To watch a news broadcast you would think we lived at the most dangerous time in history. Every day we bombard ourselves with stories of terrorists, child abductions, natural disasters, tragic accidents, wars, new killer diseases and a host of dangers that are going to maim and kill us. However, in reality humans, particularly those of us living in developed countries, have never been so safe. Never in the history of mankind has the probability been so high that a baby born will reach adulthood and that an adult will live well into old age. This sets up an interesting dynamic-living in a time when we have fewer legitimate threats to our safety while being more aware than any time in history of threats to our safety.
For most of our evolutionary history our ancestors didn't understand many of the things that were likely to kill them. Certainly the things that had sharp teeth chasing after them or angry faced hominids that were chucking rocks at them were understood well enough. (This latter scenario probably happened more often than we can really appreciate. Steven Pinker did an interesting presentation on TED describing how human beings have less chance of being killed by another human being today than in any time in history-even if you count both World Wars.) Our fear response evolved to deal with these types of immediate threats that were generally dealt with quite quickly. Either the saber tooth tiger caught you or you got away, the human trying to steal your food and wife quickly clubbed you to death or you clubbed him first, and so on and so forth. Our ancestors evolved responses to react to such threats but also learned about such threats from anecdotes past on by friends and family.
The reliance on anecdotes is important to understanding our instinctual fears. Our ancestors relied heavily on stories to understand threats. Primarily these threats were other humans or animals but there was also the threat of poisonous food, floods, or other natural disasters that they taught each other about through stories. This is important to realize because we see that humans that instinctively enjoyed stories about dangers were more likely to survive than those who didn't. Consequently we see why news stories about terrorists attract a lot more attention than a local service project.
The reliance on anecdotes also explains why people like me are terrified of flying. No matter how many times I read the probability of my plane crashing being one in a million when I step on the plane my body shakes and sweats like my chance of survival is 50/50, if not worse. We didn't evolve around statistics-we evolved around stories. It's quite likely that our experience with people arriving safely from a flight-particularly if you were like me and had parents and acquaintances who rarely traveled-is fairly close to the number of times you've heard about disasterous plane crashes on the news. Consequently if you take the number of stories you have about plane crashes and line them up to the number of flights you've experienced or heard about from immediate friends and family it's quite likely your perceived risk from anecdotes could be closer to 50/50.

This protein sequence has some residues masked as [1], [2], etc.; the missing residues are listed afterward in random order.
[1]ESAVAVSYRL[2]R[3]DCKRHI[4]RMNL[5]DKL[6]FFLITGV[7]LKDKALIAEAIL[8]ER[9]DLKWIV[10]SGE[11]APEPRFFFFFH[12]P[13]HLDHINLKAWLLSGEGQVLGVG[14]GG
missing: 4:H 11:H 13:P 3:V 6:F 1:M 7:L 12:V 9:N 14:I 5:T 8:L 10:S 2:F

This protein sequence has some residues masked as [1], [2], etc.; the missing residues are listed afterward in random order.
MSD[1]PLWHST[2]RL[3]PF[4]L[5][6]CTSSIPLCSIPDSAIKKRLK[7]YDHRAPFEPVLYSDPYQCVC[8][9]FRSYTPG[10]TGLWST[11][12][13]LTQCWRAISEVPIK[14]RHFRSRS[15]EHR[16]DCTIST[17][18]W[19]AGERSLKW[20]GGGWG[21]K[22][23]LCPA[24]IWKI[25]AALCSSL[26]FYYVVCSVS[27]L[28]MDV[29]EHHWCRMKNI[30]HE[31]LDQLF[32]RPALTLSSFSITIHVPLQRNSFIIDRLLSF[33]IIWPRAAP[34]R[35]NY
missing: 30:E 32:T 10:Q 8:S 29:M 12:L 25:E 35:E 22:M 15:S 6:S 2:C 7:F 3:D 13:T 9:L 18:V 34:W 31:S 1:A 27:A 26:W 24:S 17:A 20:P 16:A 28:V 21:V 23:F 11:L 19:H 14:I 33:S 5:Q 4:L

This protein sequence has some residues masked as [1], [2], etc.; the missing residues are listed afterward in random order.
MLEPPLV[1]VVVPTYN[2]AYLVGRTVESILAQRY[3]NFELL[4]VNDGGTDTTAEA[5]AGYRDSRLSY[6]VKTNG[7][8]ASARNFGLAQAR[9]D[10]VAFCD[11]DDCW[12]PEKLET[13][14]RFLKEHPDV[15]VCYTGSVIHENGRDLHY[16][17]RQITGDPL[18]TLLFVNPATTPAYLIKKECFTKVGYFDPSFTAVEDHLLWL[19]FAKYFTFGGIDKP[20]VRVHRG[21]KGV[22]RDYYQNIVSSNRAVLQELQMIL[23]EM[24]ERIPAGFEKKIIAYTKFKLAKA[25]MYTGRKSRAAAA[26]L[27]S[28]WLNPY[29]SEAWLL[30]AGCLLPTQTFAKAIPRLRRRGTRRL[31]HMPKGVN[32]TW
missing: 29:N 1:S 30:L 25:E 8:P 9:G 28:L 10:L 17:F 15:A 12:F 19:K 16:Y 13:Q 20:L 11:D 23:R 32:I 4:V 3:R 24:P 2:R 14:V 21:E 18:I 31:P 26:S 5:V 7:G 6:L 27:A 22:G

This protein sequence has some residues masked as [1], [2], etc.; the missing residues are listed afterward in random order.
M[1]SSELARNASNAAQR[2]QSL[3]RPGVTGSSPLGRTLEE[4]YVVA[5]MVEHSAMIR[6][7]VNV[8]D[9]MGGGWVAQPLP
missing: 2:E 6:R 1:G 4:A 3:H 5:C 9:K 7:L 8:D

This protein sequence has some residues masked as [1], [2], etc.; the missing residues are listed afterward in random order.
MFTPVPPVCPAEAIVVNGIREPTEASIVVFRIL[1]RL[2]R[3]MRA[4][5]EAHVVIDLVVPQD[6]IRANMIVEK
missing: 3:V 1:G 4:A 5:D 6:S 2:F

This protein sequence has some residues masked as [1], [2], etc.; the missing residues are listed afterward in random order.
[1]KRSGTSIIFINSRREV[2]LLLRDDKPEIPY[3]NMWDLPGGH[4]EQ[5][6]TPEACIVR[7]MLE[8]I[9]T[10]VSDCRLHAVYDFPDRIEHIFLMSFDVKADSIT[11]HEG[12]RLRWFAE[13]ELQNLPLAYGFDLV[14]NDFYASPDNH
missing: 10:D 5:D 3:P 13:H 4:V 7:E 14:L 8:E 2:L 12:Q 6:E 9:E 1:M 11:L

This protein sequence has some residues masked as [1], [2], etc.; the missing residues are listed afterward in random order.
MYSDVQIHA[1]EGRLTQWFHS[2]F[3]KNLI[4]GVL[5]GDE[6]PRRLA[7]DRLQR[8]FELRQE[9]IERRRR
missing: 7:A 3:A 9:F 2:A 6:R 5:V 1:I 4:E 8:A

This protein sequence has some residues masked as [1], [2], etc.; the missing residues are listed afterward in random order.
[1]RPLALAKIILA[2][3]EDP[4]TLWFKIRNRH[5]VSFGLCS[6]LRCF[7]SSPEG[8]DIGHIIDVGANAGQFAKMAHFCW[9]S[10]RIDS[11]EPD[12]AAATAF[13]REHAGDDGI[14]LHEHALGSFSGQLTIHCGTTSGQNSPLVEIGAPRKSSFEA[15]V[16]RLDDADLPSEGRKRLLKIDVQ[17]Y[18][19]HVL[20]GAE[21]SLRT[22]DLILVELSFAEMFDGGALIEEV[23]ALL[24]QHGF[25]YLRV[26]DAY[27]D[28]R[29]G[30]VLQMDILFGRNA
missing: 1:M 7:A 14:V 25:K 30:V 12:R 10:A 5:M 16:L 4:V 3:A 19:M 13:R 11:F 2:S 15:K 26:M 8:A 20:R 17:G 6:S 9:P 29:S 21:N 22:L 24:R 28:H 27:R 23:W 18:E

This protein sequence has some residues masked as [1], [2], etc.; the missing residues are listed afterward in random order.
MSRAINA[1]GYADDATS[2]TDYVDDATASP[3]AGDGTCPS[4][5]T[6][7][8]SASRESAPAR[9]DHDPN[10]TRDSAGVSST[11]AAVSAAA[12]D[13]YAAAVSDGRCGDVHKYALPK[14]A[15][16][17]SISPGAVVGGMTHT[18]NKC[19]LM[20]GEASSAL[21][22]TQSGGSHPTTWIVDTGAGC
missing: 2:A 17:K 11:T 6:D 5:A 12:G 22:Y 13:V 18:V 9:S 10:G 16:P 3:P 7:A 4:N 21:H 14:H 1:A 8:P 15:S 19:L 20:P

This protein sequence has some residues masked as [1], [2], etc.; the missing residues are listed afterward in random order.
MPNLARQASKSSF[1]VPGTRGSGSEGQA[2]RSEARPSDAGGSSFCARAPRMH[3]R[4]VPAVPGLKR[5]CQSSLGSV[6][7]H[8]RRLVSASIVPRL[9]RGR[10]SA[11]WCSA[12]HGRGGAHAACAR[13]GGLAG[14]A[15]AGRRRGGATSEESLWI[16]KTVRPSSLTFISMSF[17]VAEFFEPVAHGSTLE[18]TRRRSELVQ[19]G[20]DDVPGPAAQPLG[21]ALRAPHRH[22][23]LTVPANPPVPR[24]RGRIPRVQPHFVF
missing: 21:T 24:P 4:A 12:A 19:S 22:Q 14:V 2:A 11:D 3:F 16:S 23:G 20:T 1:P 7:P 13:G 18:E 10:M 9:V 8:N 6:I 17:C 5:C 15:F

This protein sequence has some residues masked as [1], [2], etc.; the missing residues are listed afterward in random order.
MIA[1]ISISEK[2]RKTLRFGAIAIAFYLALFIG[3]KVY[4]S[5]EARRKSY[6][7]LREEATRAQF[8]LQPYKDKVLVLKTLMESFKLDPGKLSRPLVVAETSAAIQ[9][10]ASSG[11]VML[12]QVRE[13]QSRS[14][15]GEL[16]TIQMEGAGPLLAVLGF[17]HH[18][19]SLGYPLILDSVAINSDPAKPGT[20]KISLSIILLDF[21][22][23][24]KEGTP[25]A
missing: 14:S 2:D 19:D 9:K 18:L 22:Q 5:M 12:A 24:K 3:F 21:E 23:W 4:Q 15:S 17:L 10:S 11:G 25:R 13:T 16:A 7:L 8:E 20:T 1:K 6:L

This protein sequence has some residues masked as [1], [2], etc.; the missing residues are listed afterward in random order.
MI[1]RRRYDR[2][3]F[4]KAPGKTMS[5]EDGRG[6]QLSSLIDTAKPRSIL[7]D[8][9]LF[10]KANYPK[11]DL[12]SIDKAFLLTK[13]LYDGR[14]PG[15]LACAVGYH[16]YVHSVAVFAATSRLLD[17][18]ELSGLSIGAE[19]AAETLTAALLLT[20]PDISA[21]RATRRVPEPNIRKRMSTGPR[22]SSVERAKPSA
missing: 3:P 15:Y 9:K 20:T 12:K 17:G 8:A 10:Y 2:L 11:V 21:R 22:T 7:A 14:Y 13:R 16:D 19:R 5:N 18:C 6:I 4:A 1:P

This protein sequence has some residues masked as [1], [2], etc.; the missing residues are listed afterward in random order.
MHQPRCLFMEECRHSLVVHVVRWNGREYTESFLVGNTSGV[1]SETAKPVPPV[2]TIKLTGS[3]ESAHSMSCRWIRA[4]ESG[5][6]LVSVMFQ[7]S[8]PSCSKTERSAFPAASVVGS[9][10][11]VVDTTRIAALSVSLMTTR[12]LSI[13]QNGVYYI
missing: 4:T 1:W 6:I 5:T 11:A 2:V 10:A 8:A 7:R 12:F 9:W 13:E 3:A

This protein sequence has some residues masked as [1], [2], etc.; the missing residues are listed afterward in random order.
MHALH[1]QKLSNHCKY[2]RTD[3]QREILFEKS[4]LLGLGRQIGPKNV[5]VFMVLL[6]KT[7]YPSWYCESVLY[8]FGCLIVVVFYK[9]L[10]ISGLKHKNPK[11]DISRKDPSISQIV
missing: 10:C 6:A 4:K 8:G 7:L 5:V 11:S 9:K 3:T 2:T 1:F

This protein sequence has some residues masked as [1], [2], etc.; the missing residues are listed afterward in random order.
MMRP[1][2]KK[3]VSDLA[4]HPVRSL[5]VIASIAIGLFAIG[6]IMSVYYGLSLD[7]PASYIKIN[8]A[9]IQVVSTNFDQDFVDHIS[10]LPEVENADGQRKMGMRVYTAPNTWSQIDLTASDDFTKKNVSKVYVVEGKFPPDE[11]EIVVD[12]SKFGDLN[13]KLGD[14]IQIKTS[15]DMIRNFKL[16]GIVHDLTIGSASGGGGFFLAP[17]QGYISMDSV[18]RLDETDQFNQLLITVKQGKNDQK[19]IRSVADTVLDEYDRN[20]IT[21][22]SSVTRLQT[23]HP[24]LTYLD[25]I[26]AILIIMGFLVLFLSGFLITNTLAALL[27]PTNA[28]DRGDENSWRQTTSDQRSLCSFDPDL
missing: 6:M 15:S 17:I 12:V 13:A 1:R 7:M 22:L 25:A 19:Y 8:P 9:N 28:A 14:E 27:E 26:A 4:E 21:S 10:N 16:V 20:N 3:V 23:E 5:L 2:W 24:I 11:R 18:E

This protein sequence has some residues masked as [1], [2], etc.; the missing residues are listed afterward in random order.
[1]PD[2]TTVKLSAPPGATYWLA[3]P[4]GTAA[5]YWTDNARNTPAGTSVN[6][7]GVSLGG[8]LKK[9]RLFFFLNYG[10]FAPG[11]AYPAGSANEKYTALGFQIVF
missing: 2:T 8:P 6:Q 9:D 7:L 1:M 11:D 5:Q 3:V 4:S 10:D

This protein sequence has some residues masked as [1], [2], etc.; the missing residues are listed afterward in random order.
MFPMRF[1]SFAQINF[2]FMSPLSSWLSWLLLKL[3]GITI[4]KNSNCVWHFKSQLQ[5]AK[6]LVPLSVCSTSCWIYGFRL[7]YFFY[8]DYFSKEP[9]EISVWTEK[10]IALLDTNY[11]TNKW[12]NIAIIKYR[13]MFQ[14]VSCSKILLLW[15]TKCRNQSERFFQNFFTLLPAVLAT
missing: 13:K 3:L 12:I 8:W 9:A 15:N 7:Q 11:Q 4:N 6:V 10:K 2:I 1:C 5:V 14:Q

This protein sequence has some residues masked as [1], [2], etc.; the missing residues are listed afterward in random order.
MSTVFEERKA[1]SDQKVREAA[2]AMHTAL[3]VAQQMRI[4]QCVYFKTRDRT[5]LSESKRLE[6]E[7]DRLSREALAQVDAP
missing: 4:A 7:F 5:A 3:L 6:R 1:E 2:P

One thing our ancestors didn't understand at all was disease. We did evolve many instincts that protect us from disease-such as adverse reactions to bodily fluids or corpses-but we rarely had the understanding to communicate the danger of disease to each other and never fully understood how to appropriately respond. Disease is also ill-fitted for our evolved fear instinct because unlike the threats that haunted our ancestors that were quickly dealt with and went away disease is an ever-present danger. This is particularly true now that we understand so many diseases that don't require being next to a person with a sneeze, cough or oozing wound but that occur naturally within our own bodies like cancer or auto-immune diseases.
The last danger I'll mention that our ancestors didn't have to deal with is a particularly unique one. The danger of hell. Now, my point here is not to discuss whether hell is real or not. In fact I think the fear of hell can be joined with a danger that no one disputes as being real-social consequences for our actions. While humans have always interacted with each other and had to carefully weigh the consequences of their actions socially never has this equation in our lives been so complex and pitted so many of our instincts against one another. This includes the very complex social practices and beliefs we have incorporated to deal with our complex social interactions, such as religion, which throw in more dilemmas into the equation. It isn't that these social practices and restrictions aren't useful or at times even necessary-they generally are-but they add another layer of fear into a world that is already piling it on.
The result is we live in an environment that is perpetually bombarding our fear instincts. These instincts that were so helpful to our survival have consequently become a hinderance to many. Anxiety disorders have become almost pandemic in the developed world. Similarly depression, which is often preceded by anxiety and may simply be the anxiety instinct driven to exhaustion, has become a huge problem in our modern society. In my own state of Utah, for example, anti-depressant use is the highest in the nation. While research will continue to evaluate this problem it appears that a large part of our problem may be the evolution of fear in circumstance where 'fight or flight' was generally an available option placed in our current environment where our awareness of danger is too high and our ability to react is overwhelmed.
Tales From the Mission
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